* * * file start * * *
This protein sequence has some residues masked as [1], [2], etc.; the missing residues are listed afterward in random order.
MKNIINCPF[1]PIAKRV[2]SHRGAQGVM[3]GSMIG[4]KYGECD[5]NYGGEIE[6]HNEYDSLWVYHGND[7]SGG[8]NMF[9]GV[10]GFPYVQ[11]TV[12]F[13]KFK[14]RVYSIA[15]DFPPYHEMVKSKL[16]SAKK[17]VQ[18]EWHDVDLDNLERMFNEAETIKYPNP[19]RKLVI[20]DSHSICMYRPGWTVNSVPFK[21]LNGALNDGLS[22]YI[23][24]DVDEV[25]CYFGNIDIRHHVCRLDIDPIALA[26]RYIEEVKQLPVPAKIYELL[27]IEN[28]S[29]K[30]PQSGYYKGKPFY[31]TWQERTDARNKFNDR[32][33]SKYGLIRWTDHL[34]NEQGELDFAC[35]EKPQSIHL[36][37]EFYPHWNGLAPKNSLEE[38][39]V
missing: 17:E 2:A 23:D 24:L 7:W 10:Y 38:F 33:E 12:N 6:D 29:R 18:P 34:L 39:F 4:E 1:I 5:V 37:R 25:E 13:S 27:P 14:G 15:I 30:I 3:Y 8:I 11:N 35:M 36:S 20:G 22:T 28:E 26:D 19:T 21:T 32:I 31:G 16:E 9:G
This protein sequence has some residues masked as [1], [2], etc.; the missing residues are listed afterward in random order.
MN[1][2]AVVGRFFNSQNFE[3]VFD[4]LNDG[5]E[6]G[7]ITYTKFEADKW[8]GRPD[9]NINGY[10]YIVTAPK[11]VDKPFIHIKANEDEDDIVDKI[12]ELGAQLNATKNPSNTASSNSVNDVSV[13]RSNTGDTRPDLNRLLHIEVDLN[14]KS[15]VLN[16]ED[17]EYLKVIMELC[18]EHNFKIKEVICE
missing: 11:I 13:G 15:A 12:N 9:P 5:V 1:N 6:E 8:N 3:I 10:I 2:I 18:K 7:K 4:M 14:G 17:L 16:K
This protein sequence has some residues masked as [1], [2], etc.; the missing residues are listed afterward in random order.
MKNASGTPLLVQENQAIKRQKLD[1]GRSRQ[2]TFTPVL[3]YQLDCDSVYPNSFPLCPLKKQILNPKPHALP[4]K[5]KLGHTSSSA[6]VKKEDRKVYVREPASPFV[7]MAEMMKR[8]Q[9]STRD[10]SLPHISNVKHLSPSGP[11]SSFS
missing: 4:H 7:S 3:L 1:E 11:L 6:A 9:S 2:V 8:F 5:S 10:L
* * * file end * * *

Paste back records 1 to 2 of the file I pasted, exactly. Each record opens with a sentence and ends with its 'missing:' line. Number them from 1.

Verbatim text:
This protein sequence has some residues masked as [1], [2], etc.; the missing residues are listed afterward in random order.
MKNIINCPF[1]PIAKRV[2]SHRGAQGVM[3]GSMIG[4]KYGECD[5]NYGGEIE[6]HNEYDSLWVYHGND[7]SGG[8]NMF[9]GV[10]GFPYVQ[11]TV[12]F[13]KFK[14]RVYSIA[15]DFPPYHEMVKSKL[16]SAKK[17]VQ[18]EWHDVDLDNLERMFNEAETIKYPNP[19]RKLVI[20]DSHSICMYRPGWTVNSVPFK[21]LNGALNDGLS[22]YI[23][24]DVDEV[25]CYFGNIDIRHHVCRLDIDPIALA[26]RYIEEVKQLPVPAKIYELL[27]IEN[28]S[29]K[30]PQSGYYKGKPFY[31]TWQERTDARNKFNDR[32][33]SKYGLIRWTDHL[34]NEQGELDFAC[35]EKPQSIHL[36][37]EFYPHWNGLAPKNSLEE[38][39]V
missing: 17:E 2:A 23:D 24:L 7:W 10:Y 38:F 33:E 12:N 6:D 29:R 18:P 34:L 39:F 4:E 1:I 5:V 37:R 25:E 13:S 27:P 14:G 15:I 30:I 3:Y 8:I 11:N 35:M 36:S 20:G 22:T 28:E 26:D 19:T 21:T 32:I 31:G 16:E 9:G
This protein sequence has some residues masked as [1], [2], etc.; the missing residues are listed afterward in random order.
MN[1][2]AVVGRFFNSQNFE[3]VFD[4]LNDG[5]E[6]G[7]ITYTKFEADKW[8]GRPD[9]NINGY[10]YIVTAPK[11]VDKPFIHIKANEDEDDIVDKI[12]ELGAQLNATKNPSNTASSNSVNDVSV[13]RSNTGDTRPDLNRLLHIEVDLN[14]KS[15]VLN[16]ED[17]EYLKVIMELC[18]EHNFKIKEVICE
missing: 11:I 13:G 15:A 12:N 9:P 5:V 1:N 6:E 8:N 3:I 10:I 2:I 18:K 7:K 4:M 14:G 17:L 16:K